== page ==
- Writing their names
- Learn their full name, address and phone number
- Practice self-advocacy
- Hone social skills
- Learn about letters and numbers
- Learn the kindergarten flip
Ready or Not – Here Comes Kindergarten!
Kindergarten is all about learning how to be independent. Critical skills ranging from recognizing patterns and decoding symbols to making friends and navigating the library and are foundations that will set kids up to be successful for the rest of their educational years. Kindergarten is also a huge time of transition and anxiety for kids (and parents!) Here are six practical things you and your child can work on now to help them feel confident and ready to learn on their first day of kindergarten:
1. writing their names
Over the school year, your child will bring home what feels like a million drawings, paintings, “stories” and unidentifiable blobs. What will every one of these things have in common? They will all contain your child’s name – written by your child. Yes, they will be expected to write their names on EVERYTHING they create, from day one. Practice this before school starts and imagine the confidence they feel when they realize they have already mastered this key skill.
2. Learn their full name, address and phone number
This is just good safety sense. If your child gets lost, or thinks they might get lost, they’ll need this information. Most children starting kindergarten express worries like: “what if I can’t find my classroom?” or “what if I miss the bus?” and knowing that they can confidently tell a trusted grown-up who they are and how to reach you in an emergency will go a long way in easing those fears. Set your address and phone number to the tune of a song to help make it stick.
3. Practice self-advocacy
Some kids have NO trouble telling a grown-up what they need. And in preschool, with a teacher for every few children, there is usually an adult to help anticipate needs and head off problems. Kindergarten is a whole new world, however, and kids need to be able to tell a teacher when they need to use the restroom or when they’re having trouble understanding a lesson. Teachers can also help negotiate tricky friend situations, which your child may not be ready to manage on his own. Help your child develop a vocabulary to communicate what they need, and assure them that teachers are there to help.
4. Hone social skills
Taking turns. Listening without interrupting. Making eye contact. These are just a few of the social skills that are critical to success throughout life, and they are especially important in kindergarten. Give kids a head start by practicing every day. Model empathy and help your child solve problems cooperatively. Conduct a staring contest while having a conversation to practice maintaining eye contact. Read a story and talk about it afterward – Why did the main character get angry? What kinds of things make you get angry? What do you do to calm down? We all want our children to succeed in the social world–to learn how to cooperate, make friends, and negotiate conflicts. It’s never too soon to help them develop strong interpersonal skills. Here are some more ways to practice.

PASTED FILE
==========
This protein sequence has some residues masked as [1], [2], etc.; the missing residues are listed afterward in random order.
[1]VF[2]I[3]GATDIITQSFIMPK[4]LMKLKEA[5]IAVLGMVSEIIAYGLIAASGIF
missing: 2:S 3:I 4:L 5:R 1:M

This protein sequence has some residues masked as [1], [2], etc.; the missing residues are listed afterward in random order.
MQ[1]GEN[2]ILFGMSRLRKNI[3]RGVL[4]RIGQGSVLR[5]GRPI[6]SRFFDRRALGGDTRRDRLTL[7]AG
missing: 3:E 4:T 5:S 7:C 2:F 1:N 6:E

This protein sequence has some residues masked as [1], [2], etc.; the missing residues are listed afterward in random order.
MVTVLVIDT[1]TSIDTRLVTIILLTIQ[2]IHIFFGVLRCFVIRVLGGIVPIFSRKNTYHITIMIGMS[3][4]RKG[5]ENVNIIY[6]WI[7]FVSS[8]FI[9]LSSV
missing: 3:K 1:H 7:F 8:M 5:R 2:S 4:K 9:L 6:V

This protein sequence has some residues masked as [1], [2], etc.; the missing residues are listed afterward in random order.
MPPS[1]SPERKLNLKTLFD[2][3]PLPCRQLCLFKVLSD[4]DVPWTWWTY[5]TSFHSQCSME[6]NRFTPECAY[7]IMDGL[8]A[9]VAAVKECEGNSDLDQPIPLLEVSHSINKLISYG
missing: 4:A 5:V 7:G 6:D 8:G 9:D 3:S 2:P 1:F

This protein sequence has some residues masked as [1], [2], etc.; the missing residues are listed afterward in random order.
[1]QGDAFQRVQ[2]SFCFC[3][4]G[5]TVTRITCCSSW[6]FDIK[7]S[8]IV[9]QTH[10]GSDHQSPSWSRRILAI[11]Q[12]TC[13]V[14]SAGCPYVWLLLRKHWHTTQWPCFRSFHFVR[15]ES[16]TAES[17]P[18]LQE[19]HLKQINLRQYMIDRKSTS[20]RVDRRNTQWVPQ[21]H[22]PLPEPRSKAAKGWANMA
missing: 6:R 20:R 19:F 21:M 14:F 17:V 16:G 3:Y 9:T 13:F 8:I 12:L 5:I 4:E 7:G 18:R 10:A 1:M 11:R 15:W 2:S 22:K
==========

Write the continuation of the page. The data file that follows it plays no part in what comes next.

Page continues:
5. Learn about letters and numbers
Most kids will know their ABC’s when they start kindergarten, but the tricky part is learning the sounds each letter makes. This is an important step in literacy, and getting a head start will make learning to read much easier. Practice with games like grocery store or backyard bingo – finding something that starts with each letter of the alphabet and practicing the sounds the letters make. Find more ideas from Brain Building in Process: Recognizing Words and Letters.
Building number sense starts early, and accelerates when school begins, so it’s never too early to expose kids to math concepts. Think of a number between one and ten and tell them “higher” or “lower” when they try to guess. Count how many steps it takes to get from home to school. Explain how houses are numbered on your street. Infuse everyday situations with math concepts to build a solid foundation for the more complex lessons to follow. More number games.
Learn the “kindergarten flip”
Kids quickly learn that the longer it takes to get their coats on, the less time they’ll have at recess, and no one wants to be the one holding everyone up. In kindergarten, kids are expected to manage this without help. Here’s a fun and easy way to teach your child to put on their coats quickly:
- Place the coat on the floor with the inside facing up.
- Stand facing the coat with your feet at the top. (Where the collar or hood are.)
- Bend down and slip your arms into the sleeves.
- Flip the coat over your head as you stand up.
Here’s a video that illustrates the technique: https://youtu.be/9cH8BiuaJ4c Once they’ve mastered the flip, move on to tying shoes, zipping zippers, and buttoning buttons. Their teachers will thank you.
For more great ideas to help ease the transition to Kindergarten, see the Kindergarten Readiness Activity Book. Good luck!